But perhaps you have a goal other than minimizing uric acid such as preventing inflammation… in that case, please explain what you are trying to achieve.
June 27, 2017 at 1:45 pm #4413Rich BlazeskiParticipant
Hi, from what I ve read the crystals start to form at 6.8 mg/dl, you are way below to that, you might not havr gout, plus that you don t have the classic in the finger, perhaps you should ask another’s doctor opinion.
June 27, 2017 at 4:37 pm #4421
Sorry Eia, I think the application form got broke. But, it should be working OK now, and I’ve included it in this reply.
However, before you apply, you should consider the issues raised by nobody, and by Rich. Because it is impossible to have gout at 3.3mg/dL, except for 2 possibilities:
1) You have had uric acid much higher than 3.3 in the past. Then you need help for a short time while your body adjusts to the sudden fall in uric acid.
2) Your result is not 3.3mg/dL, but 0.33mmol/L. So, please check your uric acid blood test results carefully.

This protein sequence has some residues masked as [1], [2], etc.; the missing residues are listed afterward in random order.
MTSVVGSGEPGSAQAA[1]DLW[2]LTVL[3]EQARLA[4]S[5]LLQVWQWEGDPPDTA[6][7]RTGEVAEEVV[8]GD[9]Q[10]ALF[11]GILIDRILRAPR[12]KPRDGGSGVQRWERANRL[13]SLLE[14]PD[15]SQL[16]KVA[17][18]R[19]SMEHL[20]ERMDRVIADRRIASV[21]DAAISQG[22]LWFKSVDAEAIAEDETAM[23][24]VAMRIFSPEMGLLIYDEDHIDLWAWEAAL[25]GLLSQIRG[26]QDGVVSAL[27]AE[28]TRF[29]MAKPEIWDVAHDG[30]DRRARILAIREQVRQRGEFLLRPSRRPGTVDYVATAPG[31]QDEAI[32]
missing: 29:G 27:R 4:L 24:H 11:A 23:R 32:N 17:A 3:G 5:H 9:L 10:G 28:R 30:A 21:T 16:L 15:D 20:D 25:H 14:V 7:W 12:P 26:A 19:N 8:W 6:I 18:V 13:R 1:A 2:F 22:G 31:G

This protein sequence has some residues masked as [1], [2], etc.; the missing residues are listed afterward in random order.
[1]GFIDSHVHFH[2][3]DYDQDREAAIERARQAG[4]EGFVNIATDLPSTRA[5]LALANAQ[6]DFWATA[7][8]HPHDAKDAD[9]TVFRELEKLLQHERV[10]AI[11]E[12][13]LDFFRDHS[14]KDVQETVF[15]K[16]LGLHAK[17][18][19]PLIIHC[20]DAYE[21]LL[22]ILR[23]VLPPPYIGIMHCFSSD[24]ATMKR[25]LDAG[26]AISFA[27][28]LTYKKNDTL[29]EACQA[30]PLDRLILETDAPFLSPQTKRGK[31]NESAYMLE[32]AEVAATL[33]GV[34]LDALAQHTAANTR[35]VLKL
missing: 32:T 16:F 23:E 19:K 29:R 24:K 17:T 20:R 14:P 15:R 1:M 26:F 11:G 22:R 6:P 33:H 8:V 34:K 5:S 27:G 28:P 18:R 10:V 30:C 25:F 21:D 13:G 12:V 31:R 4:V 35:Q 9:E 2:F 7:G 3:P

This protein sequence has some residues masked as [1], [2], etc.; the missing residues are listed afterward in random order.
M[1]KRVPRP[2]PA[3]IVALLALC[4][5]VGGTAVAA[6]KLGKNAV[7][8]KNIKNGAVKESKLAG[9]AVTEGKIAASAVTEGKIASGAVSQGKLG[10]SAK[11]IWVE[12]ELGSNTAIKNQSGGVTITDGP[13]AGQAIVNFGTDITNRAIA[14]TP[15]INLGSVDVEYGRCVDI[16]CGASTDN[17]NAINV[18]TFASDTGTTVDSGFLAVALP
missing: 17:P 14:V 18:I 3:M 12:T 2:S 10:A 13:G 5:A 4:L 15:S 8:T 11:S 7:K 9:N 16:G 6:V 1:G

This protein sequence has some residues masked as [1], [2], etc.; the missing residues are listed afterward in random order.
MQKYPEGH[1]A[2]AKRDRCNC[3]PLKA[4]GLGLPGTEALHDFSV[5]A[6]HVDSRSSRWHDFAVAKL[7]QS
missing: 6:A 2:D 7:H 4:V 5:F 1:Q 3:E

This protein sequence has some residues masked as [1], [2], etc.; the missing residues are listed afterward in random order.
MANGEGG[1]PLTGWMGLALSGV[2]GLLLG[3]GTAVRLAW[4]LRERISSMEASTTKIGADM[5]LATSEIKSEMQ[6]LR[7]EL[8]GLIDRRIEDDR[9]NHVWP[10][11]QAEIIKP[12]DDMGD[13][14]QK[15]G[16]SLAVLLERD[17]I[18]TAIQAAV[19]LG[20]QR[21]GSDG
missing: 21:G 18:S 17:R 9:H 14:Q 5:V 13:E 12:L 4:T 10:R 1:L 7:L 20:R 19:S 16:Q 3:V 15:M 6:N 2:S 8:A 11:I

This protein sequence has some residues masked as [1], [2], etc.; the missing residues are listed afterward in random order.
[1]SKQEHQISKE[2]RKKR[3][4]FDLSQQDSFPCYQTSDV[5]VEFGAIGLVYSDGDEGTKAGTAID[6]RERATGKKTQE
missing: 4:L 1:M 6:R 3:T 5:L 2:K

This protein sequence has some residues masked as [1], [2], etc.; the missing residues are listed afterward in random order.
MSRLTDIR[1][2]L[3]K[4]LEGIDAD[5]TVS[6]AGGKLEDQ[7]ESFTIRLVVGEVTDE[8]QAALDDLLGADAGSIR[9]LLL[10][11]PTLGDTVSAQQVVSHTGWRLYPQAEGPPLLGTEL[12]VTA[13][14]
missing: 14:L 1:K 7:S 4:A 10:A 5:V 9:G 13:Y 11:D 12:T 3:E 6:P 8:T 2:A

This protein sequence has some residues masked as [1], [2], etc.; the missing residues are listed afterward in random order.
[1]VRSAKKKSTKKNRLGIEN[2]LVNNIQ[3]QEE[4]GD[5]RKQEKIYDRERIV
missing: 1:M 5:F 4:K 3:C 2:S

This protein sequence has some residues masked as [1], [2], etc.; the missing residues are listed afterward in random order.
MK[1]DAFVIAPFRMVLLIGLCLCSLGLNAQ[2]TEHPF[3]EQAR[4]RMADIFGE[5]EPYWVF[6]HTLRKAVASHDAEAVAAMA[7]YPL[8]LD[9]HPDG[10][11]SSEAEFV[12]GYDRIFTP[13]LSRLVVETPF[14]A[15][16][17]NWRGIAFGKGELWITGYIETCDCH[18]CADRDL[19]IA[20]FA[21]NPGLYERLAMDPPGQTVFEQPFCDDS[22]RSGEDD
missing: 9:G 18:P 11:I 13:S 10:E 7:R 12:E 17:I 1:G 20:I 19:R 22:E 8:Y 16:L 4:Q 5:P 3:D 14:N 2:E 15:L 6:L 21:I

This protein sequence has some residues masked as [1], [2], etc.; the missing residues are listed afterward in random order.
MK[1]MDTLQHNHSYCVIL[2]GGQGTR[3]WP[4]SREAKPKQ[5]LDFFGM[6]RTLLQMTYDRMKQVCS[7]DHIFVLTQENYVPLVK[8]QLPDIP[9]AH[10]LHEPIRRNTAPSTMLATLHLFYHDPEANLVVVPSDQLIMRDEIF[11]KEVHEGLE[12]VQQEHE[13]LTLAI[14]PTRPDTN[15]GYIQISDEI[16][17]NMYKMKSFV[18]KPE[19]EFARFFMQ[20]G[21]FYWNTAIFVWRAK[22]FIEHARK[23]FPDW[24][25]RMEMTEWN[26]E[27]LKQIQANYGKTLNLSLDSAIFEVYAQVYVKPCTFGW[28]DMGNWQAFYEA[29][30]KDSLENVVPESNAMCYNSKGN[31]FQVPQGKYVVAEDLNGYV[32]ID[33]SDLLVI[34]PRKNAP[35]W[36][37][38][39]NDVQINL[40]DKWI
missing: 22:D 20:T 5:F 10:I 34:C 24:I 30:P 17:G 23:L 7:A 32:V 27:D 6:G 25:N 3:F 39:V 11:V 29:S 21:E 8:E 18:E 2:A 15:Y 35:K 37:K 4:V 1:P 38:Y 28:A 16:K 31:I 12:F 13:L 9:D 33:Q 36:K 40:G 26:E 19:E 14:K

But, statistically, vegans are most at risk of gout. See Why Vegan Diet is Worst for Gout for more information.
June 28, 2017 at 12:13 am #4428
Yes, I double checked and my uric acid level was 3.3 the morning of the attack. I know this doesn’t sound right but I just don’t know what else it could be. This is the third attack, the first was in my toe and went away completely but the last two have been in my fingers and they have not completely gone away.
I have done some more research since yesterday and I think its possible a calcium deficiency may have contributed to my experience.
I would like to request that my doctor test the fluid in the joint but I’m wondering if anyone knows how painful this is?
I would like to look at what the recommended vegan diet is here and see how it compares with what I’ve been doing.
June 28, 2017 at 9:21 am #4431
Seriously, Eia, you can’t keep putting your health at risk like this. Because you clearly do not have gout. But, you might have something that requires immediate medical attention.
Treating gout is very easy for most people. But, like all diseases, it is totally dependent on getting the diagnosis right. Because there are lots of diseases that have gout-like symptoms. So, what you need is a rheumatologist who is expert in differential diagnosis.